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11

I'll add an answer since the current accepted answer doesn't reflect the situation in Guatemala. The answer is very simple, too. In Guatemalan Spanish cuchara is the word you use. Context will make it very clear, and, unless you're among close friends, no one is going to assume you're using the slang term. Necesito una cuchara... Si no, no puedo comer. ...


6

Se ríen porque es gracioso. Si quieres evitarlo, otra manera de presentarte sería: — Me llamo Fénix. — ¿Felix? — No, Fénix. Con ene.


5

Feel free to say cuchara, the situation and the context will be enough for your interlocutor to understand if your're talking about a spoon... or not. Although is told that in Guatemala people replace this word with the diminutive "cucharilla" when speaking about spoons to avoid confusion, it's not true: in Guatemala people do say cuchara for a spoon, and ...


5

This is related to readjustment of the sibilant consonants that took place during the XVIth and XVIIth century, giving the origin of the consonantal current system of the Spanish language. The [s] advanced his point of joint towards the interdental fricative deaf sound (/θ/). Some dialects didn't change this sound (Andalucía, Canarias, America). So Or ...


5

En mi opinión, puede sonar algo gracioso, el hecho de decir la frase en un estilo que tiene un tono teatral. Quizás probando una sutil diferencia, como Mi nombre es Fénix, como el ave, o haciendo notar que ya sabes que no es común Mi nombre es Fénix, sí, como el ave. De todos modos me parece bueno que como primera impresión la gente siempre sonría.


4

RAE: Forma de 2.ª persona singular [tú] o plural [vosotros]. So what I gather is that vos is the short version of vosotros when referring to the second person of plural only; however, Vosotros (vos y otros) is strictly for the second person of plural. RAE again: pron. person. Formas de nominativo de 2.ª persona plural en masculino y femenino. ...


4

While it is true that in Venezuela "cuchara" can be slang for vagina, it's a perfectly safe word to use. Everyone uses it and no one will think it's vulgar. "Cucharilla" is for small spoons like a teaspoon. "Cuchara" is for the bigger, soup spoon. Source: Born, raised and living in Venezuela.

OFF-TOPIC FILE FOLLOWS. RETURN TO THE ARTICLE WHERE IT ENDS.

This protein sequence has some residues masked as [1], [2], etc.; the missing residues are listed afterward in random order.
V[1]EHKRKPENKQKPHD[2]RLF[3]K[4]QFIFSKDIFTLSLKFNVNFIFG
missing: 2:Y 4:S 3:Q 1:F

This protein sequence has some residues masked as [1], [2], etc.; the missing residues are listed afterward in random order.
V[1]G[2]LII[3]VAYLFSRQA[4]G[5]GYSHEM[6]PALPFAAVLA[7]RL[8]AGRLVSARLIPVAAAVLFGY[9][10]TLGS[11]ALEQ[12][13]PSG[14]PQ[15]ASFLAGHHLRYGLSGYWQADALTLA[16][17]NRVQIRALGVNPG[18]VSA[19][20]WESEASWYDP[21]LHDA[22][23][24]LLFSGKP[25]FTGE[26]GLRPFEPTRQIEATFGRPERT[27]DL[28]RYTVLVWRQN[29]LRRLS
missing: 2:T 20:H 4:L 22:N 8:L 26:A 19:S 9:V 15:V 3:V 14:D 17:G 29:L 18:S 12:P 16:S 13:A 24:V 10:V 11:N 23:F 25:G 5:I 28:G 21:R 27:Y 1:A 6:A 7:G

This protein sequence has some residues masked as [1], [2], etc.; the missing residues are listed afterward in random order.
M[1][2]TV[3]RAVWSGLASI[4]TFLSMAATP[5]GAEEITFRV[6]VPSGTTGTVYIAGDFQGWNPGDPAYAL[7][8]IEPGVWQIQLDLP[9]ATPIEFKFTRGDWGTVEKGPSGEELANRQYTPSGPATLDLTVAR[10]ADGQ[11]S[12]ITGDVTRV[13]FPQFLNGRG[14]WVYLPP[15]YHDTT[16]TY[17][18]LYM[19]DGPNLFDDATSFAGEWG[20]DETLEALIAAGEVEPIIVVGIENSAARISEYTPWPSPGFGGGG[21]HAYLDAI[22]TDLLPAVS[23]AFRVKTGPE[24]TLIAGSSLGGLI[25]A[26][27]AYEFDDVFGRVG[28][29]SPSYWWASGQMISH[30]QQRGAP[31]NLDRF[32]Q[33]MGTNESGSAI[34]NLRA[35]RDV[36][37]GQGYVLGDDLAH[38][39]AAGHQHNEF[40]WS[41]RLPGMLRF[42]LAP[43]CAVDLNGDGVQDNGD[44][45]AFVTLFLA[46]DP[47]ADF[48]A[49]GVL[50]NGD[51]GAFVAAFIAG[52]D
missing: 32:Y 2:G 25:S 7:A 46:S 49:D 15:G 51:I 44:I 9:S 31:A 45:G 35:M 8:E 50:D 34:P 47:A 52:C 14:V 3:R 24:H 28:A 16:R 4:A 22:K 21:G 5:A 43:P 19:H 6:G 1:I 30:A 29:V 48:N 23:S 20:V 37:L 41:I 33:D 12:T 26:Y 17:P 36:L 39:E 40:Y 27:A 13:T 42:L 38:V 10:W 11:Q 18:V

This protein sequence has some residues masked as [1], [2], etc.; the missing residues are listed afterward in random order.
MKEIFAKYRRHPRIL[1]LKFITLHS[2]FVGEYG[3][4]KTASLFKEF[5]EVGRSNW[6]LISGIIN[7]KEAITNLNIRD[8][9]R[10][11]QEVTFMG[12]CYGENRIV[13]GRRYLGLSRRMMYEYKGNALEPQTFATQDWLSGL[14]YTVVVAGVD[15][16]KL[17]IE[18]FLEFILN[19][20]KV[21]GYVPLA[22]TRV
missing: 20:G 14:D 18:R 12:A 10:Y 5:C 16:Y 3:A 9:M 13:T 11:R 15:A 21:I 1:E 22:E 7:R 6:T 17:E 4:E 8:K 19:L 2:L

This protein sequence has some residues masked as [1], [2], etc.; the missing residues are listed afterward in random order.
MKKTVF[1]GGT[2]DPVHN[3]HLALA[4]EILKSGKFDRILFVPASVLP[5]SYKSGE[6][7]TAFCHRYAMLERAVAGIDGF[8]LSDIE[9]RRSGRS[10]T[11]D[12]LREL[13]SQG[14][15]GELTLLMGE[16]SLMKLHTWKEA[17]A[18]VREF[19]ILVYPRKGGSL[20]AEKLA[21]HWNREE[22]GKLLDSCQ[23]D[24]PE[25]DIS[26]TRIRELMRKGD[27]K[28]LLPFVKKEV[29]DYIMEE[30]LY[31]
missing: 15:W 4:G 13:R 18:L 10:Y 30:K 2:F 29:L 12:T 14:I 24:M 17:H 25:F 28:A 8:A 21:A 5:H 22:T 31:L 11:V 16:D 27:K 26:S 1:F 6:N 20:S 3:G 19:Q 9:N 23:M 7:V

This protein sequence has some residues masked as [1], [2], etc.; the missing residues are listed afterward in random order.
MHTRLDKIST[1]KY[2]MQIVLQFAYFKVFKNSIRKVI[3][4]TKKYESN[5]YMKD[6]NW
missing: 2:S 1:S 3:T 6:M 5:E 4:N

4

La gente ríe porque simplemente le causa gracia. No es una ofensa, tomatelo con humor :) People laugh simply because they find it funny. It's not an offense, take it with humor :)


4

No, that's a bad transcription. The actual word being sung is sucieza, which isn't proper Spanish also, but it's derived from sucio [dirty]. So the line: Te ha jugado una sucieza no merece tu perdón. can be roughly translated as: She played you dirty, she doesn't deserve your forgiveness.


4

The animal called in english as "gopher" is called in spanish tuzas, taltuzas o ratas de abazones. You can check Wikipedia and read this: Gophers are endemic to North and Central America. So no, there are no gophers in Spain, nor in most of latin America. This is why the translator chose a better known animal, the well known squirrel we all ...


3

Debido a la expansión después de la reconquista (1492) hacia el sur por parte de Castilla, mientras que la Corona de Aragon lo hacia al mar Mediterráneo (conquista del Reino de Napoles en 1504) recuerdo el papel de los Andaluces en Sudamerica. Como se comenta en otra respuesta el seseo es un rasgo y presente en la comunidad Andaluza y Canaria. Hay una ...


3

According to Wiktionary, vōs is the plural second-person pronoun in Latin. The Latin vōs became the singular second-person vos in Spanish, which was then pluralized by appending the -otros suffix to form vosotros (i.e., vos y otros). The Spanish tú comes from tū, the singular second-person pronoun in Latin. A previous question already explained that usted ...


2

Argentina has its Academia Argentina de Letras that has close relation with Real Academia Española. In its homepage it describes its activities, address, regular meeting schedules and general goal. Here is its institutional page. They have a building and permanent staff as well. They also promote events and attempt to keep track of changes in the language ...


2

Sketchy, as in "questionable," is "sospechoso." "What a sketchy character" "Vaya un tipo sospechoso". Other answer mentioned the term "flaite." That's not going to be known anywhere else but Chile, and it also conveys a meaning of being of low upbringing. Edit: I reread your question and some of the comments and you are talking about low class and ...


1

So, we knew that the Wiktionary explained what a chándal is in castilian Spanish, and gave a couple of synonyms for other countries that have been validated by some users in the comments (such as buzo in Chile). I found a Mexican online clothing store and tried, successfully, to find a chándal. Interestingly, they use chamarra to designate the upper part of ...


1

As already said, it's not proper Spanish. The proper noun derived from adjective "sucio" would be "suciedad". Even then, one wouldn't say it like that. Perhaps "Te ha jugado una vileza" or "Te ha jugado una mala pasada".


1

:D lol, me parece muy divertido! de solo imaginarme cuando te presentas pero te aconsejo no te sientas mal, ni lo tomes como ofensa. Quizás sea un poco del humor "sudamericano" ...


1

But there are also country-specific language academies in most Spanish-speaking countries. What do these language academies do? From Wikipedia: The Association of Spanish Language Academies is the entity which regulates the Spanish language. It was created in Mexico in 1951 and represents the union of all the separate academies in the ...



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